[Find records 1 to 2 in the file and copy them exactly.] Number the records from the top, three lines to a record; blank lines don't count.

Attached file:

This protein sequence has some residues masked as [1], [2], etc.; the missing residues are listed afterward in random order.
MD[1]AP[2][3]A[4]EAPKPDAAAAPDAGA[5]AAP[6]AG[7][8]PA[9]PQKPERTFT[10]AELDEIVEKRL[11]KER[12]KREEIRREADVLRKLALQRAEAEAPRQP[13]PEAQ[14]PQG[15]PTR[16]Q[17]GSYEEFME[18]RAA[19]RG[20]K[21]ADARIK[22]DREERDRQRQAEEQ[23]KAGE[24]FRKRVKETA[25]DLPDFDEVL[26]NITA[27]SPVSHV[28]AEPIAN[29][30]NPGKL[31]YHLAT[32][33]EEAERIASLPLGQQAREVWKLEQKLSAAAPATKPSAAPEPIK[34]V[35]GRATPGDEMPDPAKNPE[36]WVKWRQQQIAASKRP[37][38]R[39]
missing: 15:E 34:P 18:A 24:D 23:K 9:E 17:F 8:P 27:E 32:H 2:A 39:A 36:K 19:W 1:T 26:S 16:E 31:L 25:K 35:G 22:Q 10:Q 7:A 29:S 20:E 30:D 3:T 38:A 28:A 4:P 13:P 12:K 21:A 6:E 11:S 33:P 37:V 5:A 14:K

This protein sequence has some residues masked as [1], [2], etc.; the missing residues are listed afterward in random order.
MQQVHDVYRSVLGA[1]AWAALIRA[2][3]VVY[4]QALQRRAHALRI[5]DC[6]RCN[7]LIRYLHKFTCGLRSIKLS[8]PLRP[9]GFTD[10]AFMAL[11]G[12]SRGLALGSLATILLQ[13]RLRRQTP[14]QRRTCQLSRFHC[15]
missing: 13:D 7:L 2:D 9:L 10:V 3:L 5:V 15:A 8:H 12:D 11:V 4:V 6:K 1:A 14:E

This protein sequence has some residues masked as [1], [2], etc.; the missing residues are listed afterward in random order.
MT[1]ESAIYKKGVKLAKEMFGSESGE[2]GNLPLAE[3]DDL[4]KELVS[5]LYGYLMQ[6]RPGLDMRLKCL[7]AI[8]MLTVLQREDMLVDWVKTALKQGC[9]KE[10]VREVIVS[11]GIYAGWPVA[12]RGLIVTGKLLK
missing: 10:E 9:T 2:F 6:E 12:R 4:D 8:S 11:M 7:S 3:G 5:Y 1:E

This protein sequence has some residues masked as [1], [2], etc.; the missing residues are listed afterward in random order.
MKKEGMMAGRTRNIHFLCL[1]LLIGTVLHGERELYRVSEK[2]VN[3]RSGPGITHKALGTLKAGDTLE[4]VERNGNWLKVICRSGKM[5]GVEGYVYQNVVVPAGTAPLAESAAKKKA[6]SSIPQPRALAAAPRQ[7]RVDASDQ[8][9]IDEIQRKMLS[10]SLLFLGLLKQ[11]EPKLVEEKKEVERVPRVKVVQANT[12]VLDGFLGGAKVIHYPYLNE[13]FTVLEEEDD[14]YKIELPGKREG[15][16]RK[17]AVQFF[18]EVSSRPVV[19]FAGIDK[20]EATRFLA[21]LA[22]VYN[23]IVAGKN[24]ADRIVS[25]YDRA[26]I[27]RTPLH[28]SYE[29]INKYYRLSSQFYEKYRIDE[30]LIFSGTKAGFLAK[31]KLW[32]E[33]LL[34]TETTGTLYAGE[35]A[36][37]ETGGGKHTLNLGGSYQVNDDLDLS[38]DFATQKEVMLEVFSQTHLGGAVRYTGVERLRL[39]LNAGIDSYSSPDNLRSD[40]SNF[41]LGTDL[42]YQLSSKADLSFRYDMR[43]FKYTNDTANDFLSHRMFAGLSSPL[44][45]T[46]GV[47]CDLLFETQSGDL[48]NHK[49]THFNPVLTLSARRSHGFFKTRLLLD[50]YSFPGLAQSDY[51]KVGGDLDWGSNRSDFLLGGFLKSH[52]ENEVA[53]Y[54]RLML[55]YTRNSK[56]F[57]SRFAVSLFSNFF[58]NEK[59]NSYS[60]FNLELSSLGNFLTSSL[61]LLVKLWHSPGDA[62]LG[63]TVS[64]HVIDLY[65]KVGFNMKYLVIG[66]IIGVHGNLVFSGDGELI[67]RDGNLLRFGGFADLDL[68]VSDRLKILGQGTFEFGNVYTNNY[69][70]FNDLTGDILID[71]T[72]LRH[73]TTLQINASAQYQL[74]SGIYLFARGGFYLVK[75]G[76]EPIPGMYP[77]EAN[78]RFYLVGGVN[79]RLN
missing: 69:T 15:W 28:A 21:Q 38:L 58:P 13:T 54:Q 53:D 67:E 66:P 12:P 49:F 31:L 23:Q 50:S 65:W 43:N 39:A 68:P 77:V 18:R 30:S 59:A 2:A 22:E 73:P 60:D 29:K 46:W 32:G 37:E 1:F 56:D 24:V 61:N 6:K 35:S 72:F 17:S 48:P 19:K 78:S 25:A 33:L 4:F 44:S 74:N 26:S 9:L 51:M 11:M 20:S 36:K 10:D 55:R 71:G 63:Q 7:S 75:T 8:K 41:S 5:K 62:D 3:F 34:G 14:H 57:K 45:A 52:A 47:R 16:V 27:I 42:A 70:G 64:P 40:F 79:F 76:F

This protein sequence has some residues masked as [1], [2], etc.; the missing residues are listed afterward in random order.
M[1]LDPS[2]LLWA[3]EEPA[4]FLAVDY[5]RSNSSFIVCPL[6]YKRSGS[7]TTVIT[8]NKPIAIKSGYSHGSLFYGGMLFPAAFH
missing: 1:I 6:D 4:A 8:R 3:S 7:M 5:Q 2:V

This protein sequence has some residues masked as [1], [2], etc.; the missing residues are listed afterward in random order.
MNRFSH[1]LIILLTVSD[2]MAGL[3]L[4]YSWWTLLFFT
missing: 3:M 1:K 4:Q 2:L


This protein sequence has some residues masked as [1], [2], etc.; the missing residues are listed afterward in random order.
MD[1]AP[2][3]A[4]EAPKPDAAAAPDAGA[5]AAP[6]AG[7][8]PA[9]PQKPERTFT[10]AELDEIVEKRL[11]KER[12]KREEIRREADVLRKLALQRAEAEAPRQP[13]PEAQ[14]PQG[15]PTR[16]Q[17]GSYEEFME[18]RAA[19]RG[20]K[21]ADARIK[22]DREERDRQRQAEEQ[23]KAGE[24]FRKRVKETA[25]DLPDFDEVL[26]NITA[27]SPVSHV[28]AEPIAN[29][30]NPGKL[31]YHLAT[32][33]EEAERIASLPLGQQAREVWKLEQKLSAAAPATKPSAAPEPIK[34]V[35]GRATPGDEMPDPAKNPE[36]WVKWRQQQIAASKRP[37][38]R[39]
missing: 15:E 34:P 18:A 24:D 23:K 9:E 17:F 8:P 27:E 32:H 2:A 39:A 36:K 19:W 1:T 26:S 16:E 31:L 25:K 35:G 22:Q 10:Q 7:A 29:S 20:E 30:D 3:T 38:A 28:A 4:P 13:P 12:K 21:A 6:E 11:S 33:P 37:V 5:A 14:K

This protein sequence has some residues masked as [1], [2], etc.; the missing residues are listed afterward in random order.
MQQVHDVYRSVLGA[1]AWAALIRA[2][3]VVY[4]QALQRRAHALRI[5]DC[6]RCN[7]LIRYLHKFTCGLRSIKLS[8]PLRP[9]GFTD[10]AFMAL[11]G[12]SRGLALGSLATILLQ[13]RLRRQTP[14]QRRTCQLSRFHC[15]
missing: 13:D 7:L 2:D 9:L 10:V 3:L 5:V 15:A 8:H 12:D 11:V 4:V 6:K 1:A 14:E